The girl was slender, dark-eyed, dark-haired, a different kind of beauty compared with Elsa Mason’s golden hair and laughing blue eyes. The first day Chaffee had seen these two together he’d been struck by the singular watchful expression on the dark-haired girl’s face. She laughed and she spoke vivaciously, but deep in her eyes, as he’d watched her in the saloon, was that attitude of vigilance as if she had another motive aside from that of friendliness.
Several times Bart Chaffee had seen her in the company of a slim, sallow-faced man with burning black eyes. There was a definite resemblance between these two, and Chaffee mentally designated them as brother and sister. He’d had a drink with the brother at the ship’s bar and had caught the name, “Mr. Henderson,” but he’d seen little of the young man after that.
The girl’s partner was the strapping Floyd Garrison, Bart’s own size, golden-haired, smooth-shaven, with a deep cleft in his massive chin. He had odd-colored, cat’s-green eyes, and a booming laugh.
Floyd Garrison was tremendously popular among the men aboard ship, as well as the women. Many times Bart Chaffee watched him saunter through the card rooms, a big diamond flashing on his finger and in his gray silk cravat. Garrison lost money in some of these games, and he lost it cheerfully, always insisting upon buying the drinks for his victors.
The big man with the golden mane had shown definite interest when he’d learned that Chaffee was a Santa Fe trader, and Bart had wondered at that.
“Possibly, Mr. Chaffee,” Garrison had said, smiling, “we can do business in Westport.”
“At your service,” Chaffee told him. He didn’t particularly need business, because his wagons were always filled with his own trade goods; but on occasions, as a favor, he took a small cargo down the Trail for a friend.
Garrison and the Henderson girl passed within three yards of Bart as he stood against the railing, but they did not see him. He heard Garrison’s deep, soft laugh, and he wasn’t sure whether he envied this man or not. Bart had had his own romantic disappointment, and he had the feeling that a man was hit just once like that. After that, like a horse which had been whipped badly, he shied away.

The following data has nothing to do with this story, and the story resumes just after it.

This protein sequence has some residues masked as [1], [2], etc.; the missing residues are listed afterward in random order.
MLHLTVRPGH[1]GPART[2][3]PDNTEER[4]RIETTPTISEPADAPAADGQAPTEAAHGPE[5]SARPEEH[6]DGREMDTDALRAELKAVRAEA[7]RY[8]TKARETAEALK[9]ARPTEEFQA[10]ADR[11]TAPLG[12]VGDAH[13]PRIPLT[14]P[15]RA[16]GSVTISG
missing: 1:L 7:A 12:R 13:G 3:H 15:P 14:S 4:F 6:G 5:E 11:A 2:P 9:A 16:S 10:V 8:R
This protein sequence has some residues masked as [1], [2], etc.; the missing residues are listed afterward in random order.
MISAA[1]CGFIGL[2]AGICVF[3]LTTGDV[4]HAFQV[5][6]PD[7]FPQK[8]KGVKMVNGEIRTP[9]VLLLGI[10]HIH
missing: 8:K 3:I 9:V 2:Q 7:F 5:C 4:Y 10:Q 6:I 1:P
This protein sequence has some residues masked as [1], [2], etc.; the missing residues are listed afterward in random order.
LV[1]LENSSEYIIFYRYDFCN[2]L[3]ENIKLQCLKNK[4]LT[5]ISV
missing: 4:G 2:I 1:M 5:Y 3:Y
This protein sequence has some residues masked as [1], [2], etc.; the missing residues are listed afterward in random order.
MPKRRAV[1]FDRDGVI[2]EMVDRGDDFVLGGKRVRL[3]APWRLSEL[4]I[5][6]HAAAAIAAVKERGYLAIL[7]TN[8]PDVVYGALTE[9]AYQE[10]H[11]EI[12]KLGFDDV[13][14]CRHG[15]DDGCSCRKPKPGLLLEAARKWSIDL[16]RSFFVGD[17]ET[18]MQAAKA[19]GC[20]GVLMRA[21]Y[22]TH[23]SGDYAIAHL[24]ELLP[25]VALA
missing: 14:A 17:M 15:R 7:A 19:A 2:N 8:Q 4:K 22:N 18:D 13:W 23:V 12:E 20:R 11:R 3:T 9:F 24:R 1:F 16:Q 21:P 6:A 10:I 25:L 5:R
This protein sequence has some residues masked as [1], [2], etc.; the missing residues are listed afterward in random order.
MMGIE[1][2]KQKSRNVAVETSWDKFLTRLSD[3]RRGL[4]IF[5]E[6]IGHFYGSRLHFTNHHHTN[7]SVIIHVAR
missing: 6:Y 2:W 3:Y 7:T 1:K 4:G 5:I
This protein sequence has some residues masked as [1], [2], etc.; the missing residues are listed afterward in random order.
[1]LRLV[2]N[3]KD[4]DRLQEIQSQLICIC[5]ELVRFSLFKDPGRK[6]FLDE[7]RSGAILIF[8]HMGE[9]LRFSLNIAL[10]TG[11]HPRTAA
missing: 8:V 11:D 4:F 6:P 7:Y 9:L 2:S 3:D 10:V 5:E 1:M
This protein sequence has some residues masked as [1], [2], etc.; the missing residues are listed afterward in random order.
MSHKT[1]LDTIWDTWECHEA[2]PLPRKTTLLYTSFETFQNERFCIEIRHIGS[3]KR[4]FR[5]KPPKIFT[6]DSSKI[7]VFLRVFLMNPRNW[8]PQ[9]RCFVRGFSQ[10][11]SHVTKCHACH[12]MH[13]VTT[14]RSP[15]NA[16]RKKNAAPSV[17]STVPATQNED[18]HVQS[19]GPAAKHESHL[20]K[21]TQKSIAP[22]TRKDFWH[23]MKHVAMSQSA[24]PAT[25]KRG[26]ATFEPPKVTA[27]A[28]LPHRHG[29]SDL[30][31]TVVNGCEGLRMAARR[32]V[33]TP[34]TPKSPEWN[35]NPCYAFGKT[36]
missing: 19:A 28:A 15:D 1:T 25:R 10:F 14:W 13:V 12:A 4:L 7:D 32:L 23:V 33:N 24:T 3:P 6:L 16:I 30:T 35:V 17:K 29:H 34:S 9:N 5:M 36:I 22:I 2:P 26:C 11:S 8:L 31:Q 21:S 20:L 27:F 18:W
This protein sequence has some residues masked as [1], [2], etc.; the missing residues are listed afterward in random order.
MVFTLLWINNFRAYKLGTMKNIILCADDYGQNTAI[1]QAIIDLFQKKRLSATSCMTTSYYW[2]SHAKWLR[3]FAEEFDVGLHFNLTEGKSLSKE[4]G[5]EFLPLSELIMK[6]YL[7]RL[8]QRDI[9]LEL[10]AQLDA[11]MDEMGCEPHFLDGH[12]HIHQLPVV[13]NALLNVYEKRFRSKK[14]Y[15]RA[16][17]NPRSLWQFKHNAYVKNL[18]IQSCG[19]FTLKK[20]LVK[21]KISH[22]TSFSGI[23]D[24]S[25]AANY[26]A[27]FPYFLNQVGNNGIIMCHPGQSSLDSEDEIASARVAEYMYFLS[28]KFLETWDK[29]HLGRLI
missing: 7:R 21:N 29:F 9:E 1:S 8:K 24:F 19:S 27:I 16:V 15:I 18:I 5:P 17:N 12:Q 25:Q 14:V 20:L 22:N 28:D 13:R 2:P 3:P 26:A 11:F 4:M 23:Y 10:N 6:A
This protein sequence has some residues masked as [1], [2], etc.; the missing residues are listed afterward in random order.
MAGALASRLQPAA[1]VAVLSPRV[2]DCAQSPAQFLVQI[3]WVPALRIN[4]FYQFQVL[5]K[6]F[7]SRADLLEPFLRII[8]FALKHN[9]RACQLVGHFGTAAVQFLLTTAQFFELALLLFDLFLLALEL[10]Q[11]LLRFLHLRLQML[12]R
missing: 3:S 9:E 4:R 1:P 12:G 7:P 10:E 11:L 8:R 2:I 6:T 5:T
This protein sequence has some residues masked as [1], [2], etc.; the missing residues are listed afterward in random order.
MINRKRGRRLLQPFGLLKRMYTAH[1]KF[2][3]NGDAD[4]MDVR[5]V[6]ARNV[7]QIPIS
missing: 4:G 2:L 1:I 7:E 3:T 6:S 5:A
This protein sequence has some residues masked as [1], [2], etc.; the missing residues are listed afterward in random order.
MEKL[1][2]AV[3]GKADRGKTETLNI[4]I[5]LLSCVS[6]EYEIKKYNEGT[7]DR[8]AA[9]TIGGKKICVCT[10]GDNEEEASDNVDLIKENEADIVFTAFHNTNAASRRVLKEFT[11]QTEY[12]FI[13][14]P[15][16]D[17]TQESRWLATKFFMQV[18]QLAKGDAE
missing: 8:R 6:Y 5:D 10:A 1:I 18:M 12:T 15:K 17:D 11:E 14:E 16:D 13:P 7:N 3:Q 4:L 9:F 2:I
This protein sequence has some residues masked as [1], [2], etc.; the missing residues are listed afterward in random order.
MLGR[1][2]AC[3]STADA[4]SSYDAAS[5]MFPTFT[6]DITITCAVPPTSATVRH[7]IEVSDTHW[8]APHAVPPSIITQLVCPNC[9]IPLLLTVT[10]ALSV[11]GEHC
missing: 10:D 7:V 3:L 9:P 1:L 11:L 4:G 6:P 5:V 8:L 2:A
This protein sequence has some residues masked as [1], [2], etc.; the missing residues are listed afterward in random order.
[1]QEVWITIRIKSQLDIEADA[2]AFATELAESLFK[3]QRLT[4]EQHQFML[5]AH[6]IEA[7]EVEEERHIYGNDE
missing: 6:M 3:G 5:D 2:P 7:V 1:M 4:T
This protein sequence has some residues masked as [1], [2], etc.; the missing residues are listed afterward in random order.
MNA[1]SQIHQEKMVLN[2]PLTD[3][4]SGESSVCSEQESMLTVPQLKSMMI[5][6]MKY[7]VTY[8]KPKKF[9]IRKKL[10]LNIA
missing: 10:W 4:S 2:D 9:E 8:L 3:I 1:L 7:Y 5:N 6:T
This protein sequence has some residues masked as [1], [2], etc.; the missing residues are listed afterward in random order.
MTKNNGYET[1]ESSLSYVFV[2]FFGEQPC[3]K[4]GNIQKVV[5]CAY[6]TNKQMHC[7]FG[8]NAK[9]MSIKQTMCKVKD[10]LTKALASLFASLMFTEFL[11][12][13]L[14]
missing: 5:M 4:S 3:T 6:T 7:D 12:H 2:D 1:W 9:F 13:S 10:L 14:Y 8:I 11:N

As the couple passed beneath the stairway leading to the hurricane deck, Bart saw a shadow slip out from the saloon outer wall, and then another. They disappeared around the bow of the boat, hurrying after Garrison and the girl.
QUICKLY, Bart Chaffee threw away the half smoked cigarette, and started after them. During the past few nights there had been talk of footpads on board ship. They came up from the motley collection of passengers on the main deck, knocked down their victim with a club, stripped him of wallet and jewelry, and then fled to the lower deck again. Captain Smith of the Silver Belle had warned all passengers to be careful at night, and Bart Chaffee remembered those diamonds Garrison flashed openly.
He caught a glimpse of the couple a short distance ahead, walking along the guard, Garrison’s head up, seeming to be laughing at the moon. The two footpads were still slinking along the saloon wall, getting up closer to their victim.
Chaffee went after them silently, coming up just as the man in the lead was getting ready to spring on Garrison’s back. He had his right hand raised when Chaffee grasped him by the back of the collar, yanking him around.
The big Santa Fe trader smashed a fist into this man’s face and then let him drop. The second robber had let out a short cry of warning, and was turning to run when Chaffee caught him by the arm, powerful fingers tightening like steel bands.
Excerpt From: William Heuman. “Guns of Destiny.”
More by William Heuman